Pact, formerly known as Gympact, is an app that you use to wager money on whether you’ll go to the gym or complete a workout. The app verifies if you’ve hit your goals by making sure you check in to the venues where you said you’d pump some iron. If you reach or exceed your goals, you earn cash. If you don’t, you have to pay up. The pot is communal, and there are a lot of slackers out there pouring money into it.
The Pear Personal Coach app talks you through runs, at-home workouts, yoga routines, and even training programs for running races. Real human voices make the audio part of the experience excellent. The app is free, but in-app purchases can add up. The Android version is called Pear Interactive Coach.
RockMyRun changes the tempo of your running music based on your footfalls or heart rate. It also lets you set the tempo of a playlist, if you’d rather try to make your feet keep up with the music. Not every playlist in the RockMyRun app has these advanced features, but many do. With a wide variety of genres, including classical, RockMyRun has plenty of music to explore. In action, the music sounded a little more frenetic than I had imagined it would, but it’s a neat app nonetheless and great for those who like to explore new music while running. You can try RockMyRun for free for a week, no credit card required. After that, you’ll have to pay $4.99 per month or $35.99 per year to keep using it.
Rich with stats, highly customizable, and with an astoundingly low price for Elite membership, Runmeter is the best running app for data-lovers. Note that the $4.99 price for Elite membership is per year, making it the least expensive running-app membership you’ll find. It’s for iOS only, however, so if you switch between having an iPhone and an Android phone, it might not be best for you.
Runtastic Pro lets you measure and track your runs, walks, and other exercises, but it also doubles as a coaching app to motivate you to keep working toward your goals. You can use it to train for races, too. The $4.99 Pro version is worthwhile, because the free app lacks (and tries to sell to you through in-app purchases) many of the features that are central to the experience, such as the coaching features, voice feedback, and music player integration. The one-time fee, rather than a subscription, makes Runtastic Pro a good deal.
The Runtastic Six Pack Abs app will leave your midsection muscles burning for days—or simply tighten that tummy, depending on the difficulty level you choose. It’s a solid coaching app that targets abs through a wide variety of exercise moves. A human voice (available in several languages) counts through your sets and reps, while a video of an avatar shows you the correct form for each exercise. Some of the training programs are weeks long, and there’s plenty of variety along the way.
Spring Running Music helps you discover new music during your workouts. This iPhone-only app supports a number of different activities, including running, walking, interval training, bicycling, and more. It has a huge collection of more than 40,000 songs, as well as some pre-made playlists for workouts. With Spring, you keep your pace to the beat, and you can change the music’s tempo during your workout if you’re looking to slow down or speed up. Subscriptions cost $2.99 per month, $24.99 per year, or $74.99 for a lifetime plan.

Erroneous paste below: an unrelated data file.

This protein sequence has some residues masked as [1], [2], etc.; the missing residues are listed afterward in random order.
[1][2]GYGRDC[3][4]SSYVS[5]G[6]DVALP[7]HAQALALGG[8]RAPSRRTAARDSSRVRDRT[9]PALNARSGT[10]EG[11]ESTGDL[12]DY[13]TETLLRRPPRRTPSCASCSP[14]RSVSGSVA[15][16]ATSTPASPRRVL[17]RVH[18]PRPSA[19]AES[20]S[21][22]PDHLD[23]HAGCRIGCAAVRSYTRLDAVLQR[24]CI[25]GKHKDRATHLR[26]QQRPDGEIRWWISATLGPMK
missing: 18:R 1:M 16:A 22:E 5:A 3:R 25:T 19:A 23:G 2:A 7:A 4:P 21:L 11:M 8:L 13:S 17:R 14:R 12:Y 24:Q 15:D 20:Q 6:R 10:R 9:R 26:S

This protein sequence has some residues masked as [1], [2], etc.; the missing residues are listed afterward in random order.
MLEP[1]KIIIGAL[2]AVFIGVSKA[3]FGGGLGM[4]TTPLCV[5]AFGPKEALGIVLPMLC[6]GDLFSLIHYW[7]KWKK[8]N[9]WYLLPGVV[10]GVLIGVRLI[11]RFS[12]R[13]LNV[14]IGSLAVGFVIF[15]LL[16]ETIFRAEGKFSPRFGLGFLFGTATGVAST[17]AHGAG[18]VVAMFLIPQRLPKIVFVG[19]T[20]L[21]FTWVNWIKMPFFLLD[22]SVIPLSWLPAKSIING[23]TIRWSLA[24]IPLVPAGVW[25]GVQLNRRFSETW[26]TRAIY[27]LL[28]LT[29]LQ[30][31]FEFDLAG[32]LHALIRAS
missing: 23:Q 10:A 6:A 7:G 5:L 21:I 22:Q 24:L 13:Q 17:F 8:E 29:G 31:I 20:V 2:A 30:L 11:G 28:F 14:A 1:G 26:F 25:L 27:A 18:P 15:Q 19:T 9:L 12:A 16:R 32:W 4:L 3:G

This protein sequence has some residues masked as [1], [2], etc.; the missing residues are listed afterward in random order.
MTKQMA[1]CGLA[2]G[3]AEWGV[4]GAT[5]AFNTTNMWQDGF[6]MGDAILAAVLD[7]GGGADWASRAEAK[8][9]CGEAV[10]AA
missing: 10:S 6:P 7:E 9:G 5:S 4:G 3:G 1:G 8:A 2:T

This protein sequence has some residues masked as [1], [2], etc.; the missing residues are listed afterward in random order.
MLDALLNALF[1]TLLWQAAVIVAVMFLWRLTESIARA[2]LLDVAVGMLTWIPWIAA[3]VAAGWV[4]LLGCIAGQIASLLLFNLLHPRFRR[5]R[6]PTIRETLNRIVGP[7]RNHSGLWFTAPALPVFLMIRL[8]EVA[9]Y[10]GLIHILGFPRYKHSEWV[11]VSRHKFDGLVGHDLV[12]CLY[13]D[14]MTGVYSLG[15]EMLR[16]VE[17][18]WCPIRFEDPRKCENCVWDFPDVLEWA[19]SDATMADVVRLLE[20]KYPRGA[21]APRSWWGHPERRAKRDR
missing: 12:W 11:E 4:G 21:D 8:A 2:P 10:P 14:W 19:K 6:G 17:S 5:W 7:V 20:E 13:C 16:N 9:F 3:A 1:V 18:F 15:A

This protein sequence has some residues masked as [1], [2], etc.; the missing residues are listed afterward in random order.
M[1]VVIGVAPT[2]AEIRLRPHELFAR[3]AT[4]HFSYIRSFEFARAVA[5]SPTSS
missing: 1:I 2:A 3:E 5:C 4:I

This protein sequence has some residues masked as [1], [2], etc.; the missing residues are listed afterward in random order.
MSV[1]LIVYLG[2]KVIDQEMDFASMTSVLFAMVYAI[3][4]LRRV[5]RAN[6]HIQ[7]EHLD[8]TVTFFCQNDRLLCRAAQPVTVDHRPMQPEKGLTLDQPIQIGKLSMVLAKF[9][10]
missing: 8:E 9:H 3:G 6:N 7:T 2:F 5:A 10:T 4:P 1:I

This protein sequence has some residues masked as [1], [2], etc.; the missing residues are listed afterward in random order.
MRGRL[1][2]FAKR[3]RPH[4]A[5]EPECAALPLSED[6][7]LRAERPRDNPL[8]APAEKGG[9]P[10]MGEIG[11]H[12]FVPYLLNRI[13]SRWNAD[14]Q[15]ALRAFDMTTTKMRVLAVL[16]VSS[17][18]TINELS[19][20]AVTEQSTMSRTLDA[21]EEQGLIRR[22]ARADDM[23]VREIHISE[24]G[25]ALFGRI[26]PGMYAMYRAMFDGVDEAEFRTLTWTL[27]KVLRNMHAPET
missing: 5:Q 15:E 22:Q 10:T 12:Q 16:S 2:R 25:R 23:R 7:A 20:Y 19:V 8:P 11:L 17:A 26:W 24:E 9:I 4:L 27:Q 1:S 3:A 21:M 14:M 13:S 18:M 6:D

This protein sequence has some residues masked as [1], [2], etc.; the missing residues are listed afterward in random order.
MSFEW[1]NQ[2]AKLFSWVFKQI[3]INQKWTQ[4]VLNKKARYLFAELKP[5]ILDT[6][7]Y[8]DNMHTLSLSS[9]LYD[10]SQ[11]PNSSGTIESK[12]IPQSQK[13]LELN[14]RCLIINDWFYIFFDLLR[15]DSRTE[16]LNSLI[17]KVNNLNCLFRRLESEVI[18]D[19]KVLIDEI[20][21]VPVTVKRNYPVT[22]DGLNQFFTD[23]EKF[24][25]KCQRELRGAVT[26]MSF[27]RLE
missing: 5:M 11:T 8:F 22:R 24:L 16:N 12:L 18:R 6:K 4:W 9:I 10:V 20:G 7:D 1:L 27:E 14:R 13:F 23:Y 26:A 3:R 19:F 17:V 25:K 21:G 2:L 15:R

Music streaming app Spotify now packs playlists and special features designed for working out. The Running feature, which debuted in 2015, for example, finds your running tempo and plays songs that have a beat that matches it. Spotify also created a few custom Running Original playlists, DJ-mixed electronic music that’ll perk up your workout, even if running isn’t your thing. Spotify’s fitness-focused features are for Premium members only, so expect to pay $9.99 per month for the running and working out music.
Runners, bicyclists, and other outdoor types have a host of apps and devices they can use to track their activities. The best one for competitive types is Strava. Whether you’re competing against yourself to beat your best time, or looking at the long list of strangers on the leaderboard who have smoked you on some nasty uphill stretch of your favorite route, Strava brings a fierce competitive angle. This freemium app is a great one to download if you crave having the heat turned up.
Sworkit coaches you through workout routines that are designed to meet your goals, whether it’s to improve your cardio health, become more flexible, increase strength, and so forth. Within sections, you can choose to work on certain parts of your body, too, such as doing a strength workout that focuses on your core. One extra feature I like is that Sworkit’s includes music options from Spotify, so you can stream a premade workout mix. Paying for a Premium account unlocks even more workouts.
One of the most fun and challenging workout apps I’ve tested is Touchfit: GSP. The GSP stands for Georges St-Pierre, your workout coach and MMA World Champion. He created a number of muscle-boosting routines that he’ll coach you through while you use his app. First you complete a test workout, in which you rate different exercises as easy, tough, impossible, or “need to learn.” Your answers from that and subsequent workouts inform the app going forward about your difficulty level. The more you exercise, the better the customizations become. You’re always challenged without being asked to go beyond your capabilities. Touchfit is similar to FitStar, but St-Pierre’s strict style is very different from Gonzalez’s upbeat nature.
Need a professional health coach to help you meet your fitness goals? For $15 per week, Vida Health Coach gives you in-app access to a personal coach who works with you one-on-one no matter what your health or fitness objectives are. Once a week, you can talk to your coach by phone or video conference, too, to get real advice. The coaches have a range of certifications and specializations, so if you have, say, gestational diabetes, you’ll be able to work with someone who understands your special needs.
Share this Story
Everyone has a Story to Tell Register now to Write Your Story